It’s a marathon, not a sprint—which is how the EMV transition might be described. While credit card issuers and payments companies indicate that a majority of credit cards now have the embedded chip, that does not capture the reality of limited EMV POS usage. As colleague, Alex Johnson, points out in the Bloomberg report, entering 2016 only about 20% of merchant POS terminals are operational and certified to accept EMV transactions.
A majority of credit cards in the U.S. now contain a chip designed to add more security — yet most payment terminals at retailers can’t read the new technology. And the situation isn’t going to improve anytime soon.
Credit-card networks began pitching chip cards years ago to protect against counterfeits, and merchants were supposed to join banks and payment processors by Oct. 1, or face liability for some fraudulent charges that occur in their stores. By the end of last year, only about 20 percent of terminals had been activated to process them, according to Alex Johnson, a director at researcher Mercator Advisory Group. In contrast, almost 60 percent of credit cards issued by banks are embedded with a chip.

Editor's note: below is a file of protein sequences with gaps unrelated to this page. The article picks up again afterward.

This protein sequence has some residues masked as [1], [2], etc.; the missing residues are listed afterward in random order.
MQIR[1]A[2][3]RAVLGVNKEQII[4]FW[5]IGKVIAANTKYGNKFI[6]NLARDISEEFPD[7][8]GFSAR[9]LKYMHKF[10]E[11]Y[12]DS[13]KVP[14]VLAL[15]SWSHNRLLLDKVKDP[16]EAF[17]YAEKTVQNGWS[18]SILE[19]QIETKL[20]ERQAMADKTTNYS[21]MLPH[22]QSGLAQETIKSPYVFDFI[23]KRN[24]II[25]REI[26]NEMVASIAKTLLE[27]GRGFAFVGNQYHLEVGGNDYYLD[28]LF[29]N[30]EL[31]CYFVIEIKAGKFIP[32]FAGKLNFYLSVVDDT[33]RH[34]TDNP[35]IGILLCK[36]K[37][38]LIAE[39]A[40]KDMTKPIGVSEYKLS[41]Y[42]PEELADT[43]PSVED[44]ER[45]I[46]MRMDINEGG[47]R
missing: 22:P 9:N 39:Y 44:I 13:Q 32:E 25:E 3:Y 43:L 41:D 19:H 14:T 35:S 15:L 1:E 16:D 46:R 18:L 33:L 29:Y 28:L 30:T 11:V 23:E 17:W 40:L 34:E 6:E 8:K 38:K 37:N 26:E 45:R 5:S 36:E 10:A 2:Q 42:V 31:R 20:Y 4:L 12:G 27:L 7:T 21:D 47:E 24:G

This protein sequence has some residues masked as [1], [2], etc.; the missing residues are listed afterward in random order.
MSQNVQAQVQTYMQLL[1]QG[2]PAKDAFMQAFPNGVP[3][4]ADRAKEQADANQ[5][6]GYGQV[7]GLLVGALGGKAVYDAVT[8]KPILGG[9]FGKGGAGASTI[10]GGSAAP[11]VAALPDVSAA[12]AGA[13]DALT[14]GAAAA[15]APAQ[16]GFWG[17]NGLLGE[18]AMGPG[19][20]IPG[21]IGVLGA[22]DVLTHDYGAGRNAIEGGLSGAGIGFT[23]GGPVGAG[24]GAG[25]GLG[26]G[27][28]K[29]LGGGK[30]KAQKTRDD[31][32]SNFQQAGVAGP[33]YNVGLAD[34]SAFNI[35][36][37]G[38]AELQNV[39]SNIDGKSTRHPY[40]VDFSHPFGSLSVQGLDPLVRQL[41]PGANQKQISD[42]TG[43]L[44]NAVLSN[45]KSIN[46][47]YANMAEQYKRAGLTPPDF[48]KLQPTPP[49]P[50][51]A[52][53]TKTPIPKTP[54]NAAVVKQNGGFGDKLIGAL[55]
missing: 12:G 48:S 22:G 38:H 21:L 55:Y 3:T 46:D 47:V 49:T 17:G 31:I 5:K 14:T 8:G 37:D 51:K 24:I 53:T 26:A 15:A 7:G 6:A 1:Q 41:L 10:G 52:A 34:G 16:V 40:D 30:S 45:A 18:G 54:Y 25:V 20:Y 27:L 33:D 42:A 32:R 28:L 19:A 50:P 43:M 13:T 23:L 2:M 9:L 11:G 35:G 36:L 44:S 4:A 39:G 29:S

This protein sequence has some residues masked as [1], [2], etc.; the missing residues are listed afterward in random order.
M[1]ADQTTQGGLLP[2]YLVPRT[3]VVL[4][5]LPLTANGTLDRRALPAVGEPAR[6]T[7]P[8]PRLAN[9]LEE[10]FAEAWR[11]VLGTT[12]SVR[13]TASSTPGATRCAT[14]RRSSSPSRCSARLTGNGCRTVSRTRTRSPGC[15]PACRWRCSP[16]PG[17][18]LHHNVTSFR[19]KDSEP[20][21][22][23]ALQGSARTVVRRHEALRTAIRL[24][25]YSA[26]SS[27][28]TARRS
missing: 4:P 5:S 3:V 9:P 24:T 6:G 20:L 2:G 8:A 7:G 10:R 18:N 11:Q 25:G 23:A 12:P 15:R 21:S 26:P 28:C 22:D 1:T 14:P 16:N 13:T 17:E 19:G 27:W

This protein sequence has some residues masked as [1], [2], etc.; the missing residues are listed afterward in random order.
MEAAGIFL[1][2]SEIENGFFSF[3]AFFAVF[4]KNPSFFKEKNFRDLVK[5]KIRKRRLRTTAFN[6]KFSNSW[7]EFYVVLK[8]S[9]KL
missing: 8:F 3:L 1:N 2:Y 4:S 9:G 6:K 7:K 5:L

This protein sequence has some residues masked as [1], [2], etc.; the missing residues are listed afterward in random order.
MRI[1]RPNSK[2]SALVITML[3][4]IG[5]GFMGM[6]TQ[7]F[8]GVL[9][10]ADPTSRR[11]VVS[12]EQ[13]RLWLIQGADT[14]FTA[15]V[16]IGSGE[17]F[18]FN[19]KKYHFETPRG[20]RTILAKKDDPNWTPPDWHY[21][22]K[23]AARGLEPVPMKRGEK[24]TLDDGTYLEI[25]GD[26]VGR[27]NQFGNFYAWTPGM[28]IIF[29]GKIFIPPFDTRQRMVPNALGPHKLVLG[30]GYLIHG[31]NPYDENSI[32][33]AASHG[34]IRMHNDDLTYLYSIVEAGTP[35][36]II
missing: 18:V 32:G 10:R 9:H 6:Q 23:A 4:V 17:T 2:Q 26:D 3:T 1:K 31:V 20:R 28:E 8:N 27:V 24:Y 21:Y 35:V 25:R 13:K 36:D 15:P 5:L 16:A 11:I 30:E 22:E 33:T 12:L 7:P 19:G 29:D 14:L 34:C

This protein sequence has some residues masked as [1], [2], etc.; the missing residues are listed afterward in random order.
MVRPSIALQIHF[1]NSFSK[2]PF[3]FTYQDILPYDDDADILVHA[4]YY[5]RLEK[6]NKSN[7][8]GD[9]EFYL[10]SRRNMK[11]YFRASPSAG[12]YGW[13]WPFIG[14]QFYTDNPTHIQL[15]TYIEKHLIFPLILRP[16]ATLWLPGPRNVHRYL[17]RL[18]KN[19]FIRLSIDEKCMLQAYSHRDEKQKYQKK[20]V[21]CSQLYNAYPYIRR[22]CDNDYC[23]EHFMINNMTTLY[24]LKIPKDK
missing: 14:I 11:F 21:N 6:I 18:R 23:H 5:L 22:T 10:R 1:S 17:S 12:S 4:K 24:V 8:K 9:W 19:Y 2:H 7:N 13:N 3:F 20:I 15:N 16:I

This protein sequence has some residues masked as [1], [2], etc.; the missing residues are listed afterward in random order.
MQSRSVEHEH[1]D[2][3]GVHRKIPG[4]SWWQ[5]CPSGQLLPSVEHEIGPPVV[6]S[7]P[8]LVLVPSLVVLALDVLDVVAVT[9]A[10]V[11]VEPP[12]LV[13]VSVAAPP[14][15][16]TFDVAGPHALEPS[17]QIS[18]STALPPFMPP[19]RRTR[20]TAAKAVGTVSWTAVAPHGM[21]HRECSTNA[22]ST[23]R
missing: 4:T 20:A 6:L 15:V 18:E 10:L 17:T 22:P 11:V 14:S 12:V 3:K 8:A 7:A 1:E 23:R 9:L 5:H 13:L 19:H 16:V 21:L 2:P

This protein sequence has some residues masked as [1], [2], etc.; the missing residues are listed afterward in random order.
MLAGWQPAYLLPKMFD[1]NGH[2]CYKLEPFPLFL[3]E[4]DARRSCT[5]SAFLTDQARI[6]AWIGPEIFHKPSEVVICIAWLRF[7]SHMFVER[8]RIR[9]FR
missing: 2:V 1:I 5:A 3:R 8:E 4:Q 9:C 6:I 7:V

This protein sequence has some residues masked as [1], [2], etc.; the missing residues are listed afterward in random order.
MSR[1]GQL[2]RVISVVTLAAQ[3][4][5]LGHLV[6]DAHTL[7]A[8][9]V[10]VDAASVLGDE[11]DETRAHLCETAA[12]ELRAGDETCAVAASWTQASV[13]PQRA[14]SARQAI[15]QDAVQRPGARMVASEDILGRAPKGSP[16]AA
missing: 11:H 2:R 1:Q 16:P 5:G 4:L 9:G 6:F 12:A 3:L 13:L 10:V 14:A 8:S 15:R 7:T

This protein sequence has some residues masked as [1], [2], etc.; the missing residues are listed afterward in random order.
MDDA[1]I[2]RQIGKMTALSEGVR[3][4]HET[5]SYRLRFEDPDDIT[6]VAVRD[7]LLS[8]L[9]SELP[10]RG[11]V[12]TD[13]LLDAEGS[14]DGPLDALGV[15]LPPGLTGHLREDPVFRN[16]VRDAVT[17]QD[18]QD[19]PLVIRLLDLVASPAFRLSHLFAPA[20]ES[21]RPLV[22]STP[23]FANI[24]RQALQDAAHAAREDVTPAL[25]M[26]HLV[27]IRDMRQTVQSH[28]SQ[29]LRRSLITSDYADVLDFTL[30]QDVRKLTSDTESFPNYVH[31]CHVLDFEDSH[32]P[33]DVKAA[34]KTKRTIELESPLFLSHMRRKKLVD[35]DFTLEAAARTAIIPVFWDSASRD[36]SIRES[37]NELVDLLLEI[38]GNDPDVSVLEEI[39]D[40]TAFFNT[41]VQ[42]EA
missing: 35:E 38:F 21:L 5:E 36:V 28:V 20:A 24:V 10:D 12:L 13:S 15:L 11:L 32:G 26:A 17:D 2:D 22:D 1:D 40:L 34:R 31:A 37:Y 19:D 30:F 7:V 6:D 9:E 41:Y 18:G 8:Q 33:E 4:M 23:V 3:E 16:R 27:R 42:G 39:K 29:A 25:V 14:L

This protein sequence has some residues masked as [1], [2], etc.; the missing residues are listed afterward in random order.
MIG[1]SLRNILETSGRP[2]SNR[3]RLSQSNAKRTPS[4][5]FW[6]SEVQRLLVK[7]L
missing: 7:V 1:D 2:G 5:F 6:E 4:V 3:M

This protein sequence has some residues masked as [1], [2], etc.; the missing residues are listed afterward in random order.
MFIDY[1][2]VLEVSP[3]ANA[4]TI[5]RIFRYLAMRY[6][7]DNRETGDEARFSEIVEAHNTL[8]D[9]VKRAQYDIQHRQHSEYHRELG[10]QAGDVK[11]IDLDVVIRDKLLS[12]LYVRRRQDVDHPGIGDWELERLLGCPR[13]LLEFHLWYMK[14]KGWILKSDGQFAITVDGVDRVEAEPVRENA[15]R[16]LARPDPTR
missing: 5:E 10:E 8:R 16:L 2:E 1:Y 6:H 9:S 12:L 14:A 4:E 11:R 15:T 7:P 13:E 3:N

It’s not just a question of getting the hardware. Stores must test the functionality and be certified, and that takes an average of three tries to get it right, said Greg Burch, vice president of strategic initiatives at Paris-based terminal-maker Ingenico Group SA. Retailers can still accept swiped card transactions and won’t be liable for fraudulent charges if the consumer hasn’t received a chip card yet. The card issuer would typically be liable.
The road to chip-card usage in the U.S. was expected to be bumpy. There are dozens of large banks in the country, compared with, for example, a handful in Canada, and many more payment processors and merchants than in some of the more than 80 countries that have already adopted the technology. And debit cards have been more difficult to implement because of regulatory issues.
No doubt there’s has been a lot of foot-dragging on the merchant side, and there are still some holdouts to EMV especially among small retailers. Meanwhile, the certification requirement creates gridlock which contributes to the slow progress. Merchants are not happy with the plodding transaction processing time and many consumers are still befuddled as to how EMV is supposed to work. But everyone will be happy if EMV reduces POS fraud which is the primary objective. The chargeback numbers will be the most important measure of success to watch this year.
Overview by Raymond Pucci, Associate Director, Research Services at Mercator Advisory Group
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